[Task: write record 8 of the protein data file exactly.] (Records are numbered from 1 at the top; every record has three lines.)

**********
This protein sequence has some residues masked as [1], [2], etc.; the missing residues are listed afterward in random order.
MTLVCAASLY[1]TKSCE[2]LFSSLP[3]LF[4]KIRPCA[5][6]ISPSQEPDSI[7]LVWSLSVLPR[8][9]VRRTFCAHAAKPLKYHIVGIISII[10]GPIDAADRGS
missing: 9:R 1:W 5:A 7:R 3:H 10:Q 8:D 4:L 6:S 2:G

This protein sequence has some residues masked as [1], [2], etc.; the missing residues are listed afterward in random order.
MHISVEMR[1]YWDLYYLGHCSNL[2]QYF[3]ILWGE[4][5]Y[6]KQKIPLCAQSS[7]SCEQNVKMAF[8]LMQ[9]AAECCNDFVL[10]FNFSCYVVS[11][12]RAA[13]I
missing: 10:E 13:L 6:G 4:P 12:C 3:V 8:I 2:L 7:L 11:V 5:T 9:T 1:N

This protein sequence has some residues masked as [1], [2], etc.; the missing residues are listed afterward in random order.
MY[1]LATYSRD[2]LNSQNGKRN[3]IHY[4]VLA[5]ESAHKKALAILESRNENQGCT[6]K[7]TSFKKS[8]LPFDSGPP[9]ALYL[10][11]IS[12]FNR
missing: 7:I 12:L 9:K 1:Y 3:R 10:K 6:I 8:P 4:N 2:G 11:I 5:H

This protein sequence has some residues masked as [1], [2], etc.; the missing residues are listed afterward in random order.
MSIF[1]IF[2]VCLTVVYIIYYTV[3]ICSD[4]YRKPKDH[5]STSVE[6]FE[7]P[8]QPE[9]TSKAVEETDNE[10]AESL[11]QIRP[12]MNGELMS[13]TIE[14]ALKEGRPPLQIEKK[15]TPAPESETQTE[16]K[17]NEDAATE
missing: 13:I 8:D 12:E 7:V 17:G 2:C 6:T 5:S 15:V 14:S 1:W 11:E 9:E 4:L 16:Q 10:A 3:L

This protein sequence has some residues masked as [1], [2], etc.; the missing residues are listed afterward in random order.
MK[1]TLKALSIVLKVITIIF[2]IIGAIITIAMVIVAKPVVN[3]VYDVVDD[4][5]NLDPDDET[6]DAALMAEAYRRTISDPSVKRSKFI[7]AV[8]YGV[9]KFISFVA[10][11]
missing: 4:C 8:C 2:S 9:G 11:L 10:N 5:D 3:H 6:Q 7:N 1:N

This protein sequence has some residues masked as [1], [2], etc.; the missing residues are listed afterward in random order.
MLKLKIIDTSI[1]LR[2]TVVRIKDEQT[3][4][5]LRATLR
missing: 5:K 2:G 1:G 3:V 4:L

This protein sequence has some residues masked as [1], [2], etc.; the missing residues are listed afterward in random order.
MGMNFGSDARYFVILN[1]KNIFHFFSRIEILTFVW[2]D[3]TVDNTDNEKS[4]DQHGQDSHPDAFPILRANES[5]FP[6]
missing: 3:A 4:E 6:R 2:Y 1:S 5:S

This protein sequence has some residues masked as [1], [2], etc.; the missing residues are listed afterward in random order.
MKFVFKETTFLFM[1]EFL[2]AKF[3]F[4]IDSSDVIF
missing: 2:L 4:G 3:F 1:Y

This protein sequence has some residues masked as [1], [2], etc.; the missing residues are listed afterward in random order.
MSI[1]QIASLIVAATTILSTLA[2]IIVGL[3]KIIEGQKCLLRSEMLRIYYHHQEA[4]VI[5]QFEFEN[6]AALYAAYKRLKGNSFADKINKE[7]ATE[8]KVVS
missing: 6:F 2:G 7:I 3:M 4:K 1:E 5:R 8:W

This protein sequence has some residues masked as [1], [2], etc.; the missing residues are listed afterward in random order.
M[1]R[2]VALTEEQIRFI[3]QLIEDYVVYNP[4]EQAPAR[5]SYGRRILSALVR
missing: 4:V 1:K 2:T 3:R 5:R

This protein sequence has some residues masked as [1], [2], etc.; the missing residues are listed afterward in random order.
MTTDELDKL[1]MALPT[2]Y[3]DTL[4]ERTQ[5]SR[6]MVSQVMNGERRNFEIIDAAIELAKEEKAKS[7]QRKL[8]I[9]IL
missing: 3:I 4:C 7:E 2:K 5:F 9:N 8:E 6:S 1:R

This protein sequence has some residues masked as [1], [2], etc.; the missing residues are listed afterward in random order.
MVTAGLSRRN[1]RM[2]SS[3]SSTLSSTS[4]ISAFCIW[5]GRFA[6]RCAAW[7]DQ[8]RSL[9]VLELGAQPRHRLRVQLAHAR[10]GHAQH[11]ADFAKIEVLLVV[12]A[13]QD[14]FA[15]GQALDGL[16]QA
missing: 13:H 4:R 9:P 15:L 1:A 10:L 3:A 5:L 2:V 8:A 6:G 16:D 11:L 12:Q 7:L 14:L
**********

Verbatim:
This protein sequence has some residues masked as [1], [2], etc.; the missing residues are listed afterward in random order.
MKFVFKETTFLFM[1]EFL[2]AKF[3]F[4]IDSSDVIF
missing: 2:L 4:G 3:F 1:Y